The most important thing is to be patient. You have to realize that an aquarium is a glass box full of living things, and no living thing is instant. Patience is sometimes difficult for us to achieve in this world where we can talk instantly to someone on the other side of the world, or call up a Web page in a billionth of a second. Fish, invertebrates and other aquatic life, including filter bacteria, require time to become adapted to their new home and begin to grow. If we try to rush the natural process of establishing a tank and immediately stuff a new tank full of life, things will go wrong.
When something like a bloom of cloudy water happens, first try to figure out what happened, and then, once you figure out what went wrong, correct it. Don’t just start adding chemicals and cleaning things. That might set the establishment of your bacterial colony back and actually prolong the period of cloudy water. Be patient.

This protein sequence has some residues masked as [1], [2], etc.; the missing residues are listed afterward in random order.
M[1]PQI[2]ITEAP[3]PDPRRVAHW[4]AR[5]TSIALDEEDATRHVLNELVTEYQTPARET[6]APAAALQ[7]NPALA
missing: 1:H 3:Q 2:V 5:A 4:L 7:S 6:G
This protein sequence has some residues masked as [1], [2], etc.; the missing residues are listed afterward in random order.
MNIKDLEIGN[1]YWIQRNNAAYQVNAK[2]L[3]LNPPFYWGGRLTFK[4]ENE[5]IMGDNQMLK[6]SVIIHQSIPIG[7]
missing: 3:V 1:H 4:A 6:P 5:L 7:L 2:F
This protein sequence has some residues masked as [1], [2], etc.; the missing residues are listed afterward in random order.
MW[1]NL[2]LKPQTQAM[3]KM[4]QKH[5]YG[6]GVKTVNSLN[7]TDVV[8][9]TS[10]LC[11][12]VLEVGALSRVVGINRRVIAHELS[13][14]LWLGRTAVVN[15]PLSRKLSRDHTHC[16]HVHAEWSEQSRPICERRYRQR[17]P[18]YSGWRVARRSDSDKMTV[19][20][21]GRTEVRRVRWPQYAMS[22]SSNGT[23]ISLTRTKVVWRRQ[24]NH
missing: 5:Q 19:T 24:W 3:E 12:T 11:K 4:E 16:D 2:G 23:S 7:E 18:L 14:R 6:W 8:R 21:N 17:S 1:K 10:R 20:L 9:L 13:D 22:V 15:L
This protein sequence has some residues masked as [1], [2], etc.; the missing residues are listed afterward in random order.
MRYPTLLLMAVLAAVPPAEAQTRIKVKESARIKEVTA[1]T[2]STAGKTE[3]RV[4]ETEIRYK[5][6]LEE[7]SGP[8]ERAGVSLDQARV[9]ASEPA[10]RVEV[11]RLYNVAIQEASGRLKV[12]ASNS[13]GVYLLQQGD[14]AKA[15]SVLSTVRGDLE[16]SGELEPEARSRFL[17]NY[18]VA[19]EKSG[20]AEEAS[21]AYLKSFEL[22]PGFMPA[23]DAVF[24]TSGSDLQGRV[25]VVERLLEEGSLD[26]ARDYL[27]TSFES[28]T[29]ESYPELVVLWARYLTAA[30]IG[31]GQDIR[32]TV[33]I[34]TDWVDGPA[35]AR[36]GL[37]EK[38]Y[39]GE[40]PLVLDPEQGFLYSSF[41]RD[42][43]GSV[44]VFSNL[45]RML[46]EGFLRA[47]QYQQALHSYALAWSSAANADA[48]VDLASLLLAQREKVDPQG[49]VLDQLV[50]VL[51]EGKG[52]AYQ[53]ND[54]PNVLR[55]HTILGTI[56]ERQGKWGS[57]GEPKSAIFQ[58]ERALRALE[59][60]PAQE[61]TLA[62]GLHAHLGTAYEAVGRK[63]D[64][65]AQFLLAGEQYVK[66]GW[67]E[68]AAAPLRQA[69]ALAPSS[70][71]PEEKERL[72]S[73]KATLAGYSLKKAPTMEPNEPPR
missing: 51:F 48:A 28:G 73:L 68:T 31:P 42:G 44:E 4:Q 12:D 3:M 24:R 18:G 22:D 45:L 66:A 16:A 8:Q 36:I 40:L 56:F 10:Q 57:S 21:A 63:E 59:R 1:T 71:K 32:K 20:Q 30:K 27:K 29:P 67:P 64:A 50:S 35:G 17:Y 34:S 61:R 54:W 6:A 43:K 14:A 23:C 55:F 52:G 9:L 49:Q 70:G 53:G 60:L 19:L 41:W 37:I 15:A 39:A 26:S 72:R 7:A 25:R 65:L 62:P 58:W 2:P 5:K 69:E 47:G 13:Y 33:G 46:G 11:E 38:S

Your Aquarium Water Has Turned Cloudy - Oscar Fish Care
Okay, let me guess, your aquarium water has turned cloudy? Please don't start panicking, this is a very common occurrence and every fish keeper will experience cloudy water at some stage. This article will address this common problem. I'll explain some of the reasons why your aquarium water will suddenly turn cloudy and I will endeavour to give you a few tips on how you can not only cure the problem but stop it happening in the first place. But it's inevitable that you will experience cloudy water, even if you've got an aquarium that is well-established.
New Tank, No Fish, Cloudy Water | My Aquarium Club
Some people mistakenly assume that the bacterial bloom is the result of the nitrifying bacteria, but this is wrong. Nitrifying bacteria grow much too slowly to cause a bloom and cloud the aquarium water.
New Tank, Live Plants, No Fish, Cloudy Water | My Aquarium Club